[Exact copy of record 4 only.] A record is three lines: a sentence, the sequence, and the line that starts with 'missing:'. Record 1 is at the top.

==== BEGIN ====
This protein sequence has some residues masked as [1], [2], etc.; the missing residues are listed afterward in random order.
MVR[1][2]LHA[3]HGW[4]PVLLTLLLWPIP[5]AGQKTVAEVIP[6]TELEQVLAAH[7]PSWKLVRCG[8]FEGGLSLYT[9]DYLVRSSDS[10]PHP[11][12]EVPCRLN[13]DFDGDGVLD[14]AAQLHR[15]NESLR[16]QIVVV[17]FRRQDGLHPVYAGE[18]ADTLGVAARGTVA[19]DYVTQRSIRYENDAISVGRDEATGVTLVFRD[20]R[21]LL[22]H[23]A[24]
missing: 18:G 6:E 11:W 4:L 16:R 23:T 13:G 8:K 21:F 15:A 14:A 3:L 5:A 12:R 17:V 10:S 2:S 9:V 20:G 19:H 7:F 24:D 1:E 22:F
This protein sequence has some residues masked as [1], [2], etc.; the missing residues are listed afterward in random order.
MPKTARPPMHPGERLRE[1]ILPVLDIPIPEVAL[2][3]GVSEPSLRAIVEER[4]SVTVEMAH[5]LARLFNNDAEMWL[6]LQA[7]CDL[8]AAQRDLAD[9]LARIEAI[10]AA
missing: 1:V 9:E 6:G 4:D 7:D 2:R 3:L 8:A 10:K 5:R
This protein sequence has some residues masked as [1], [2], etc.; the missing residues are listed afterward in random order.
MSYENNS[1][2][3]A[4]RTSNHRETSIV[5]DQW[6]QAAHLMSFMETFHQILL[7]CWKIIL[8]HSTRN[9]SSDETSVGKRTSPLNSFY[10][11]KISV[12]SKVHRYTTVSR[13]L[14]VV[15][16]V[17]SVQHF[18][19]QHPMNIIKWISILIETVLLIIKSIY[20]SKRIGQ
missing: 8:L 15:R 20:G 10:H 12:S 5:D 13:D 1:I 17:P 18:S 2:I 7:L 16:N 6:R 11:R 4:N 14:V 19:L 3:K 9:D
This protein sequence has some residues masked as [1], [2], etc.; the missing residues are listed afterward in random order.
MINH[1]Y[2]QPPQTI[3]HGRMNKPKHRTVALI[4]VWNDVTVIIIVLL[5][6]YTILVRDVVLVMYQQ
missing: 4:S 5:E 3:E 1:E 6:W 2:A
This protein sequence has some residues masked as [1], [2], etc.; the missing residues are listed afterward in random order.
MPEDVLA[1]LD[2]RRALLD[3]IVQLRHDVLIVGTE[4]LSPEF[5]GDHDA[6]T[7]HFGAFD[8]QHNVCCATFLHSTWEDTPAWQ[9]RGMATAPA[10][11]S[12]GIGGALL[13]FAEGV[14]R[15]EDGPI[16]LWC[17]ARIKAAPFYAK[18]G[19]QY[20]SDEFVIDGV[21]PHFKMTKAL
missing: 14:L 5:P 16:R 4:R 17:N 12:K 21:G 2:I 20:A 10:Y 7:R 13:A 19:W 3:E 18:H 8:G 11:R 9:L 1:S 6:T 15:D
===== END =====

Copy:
This protein sequence has some residues masked as [1], [2], etc.; the missing residues are listed afterward in random order.
MINH[1]Y[2]QPPQTI[3]HGRMNKPKHRTVALI[4]VWNDVTVIIIVLL[5][6]YTILVRDVVLVMYQQ
missing: 4:S 5:E 3:E 1:E 6:W 2:A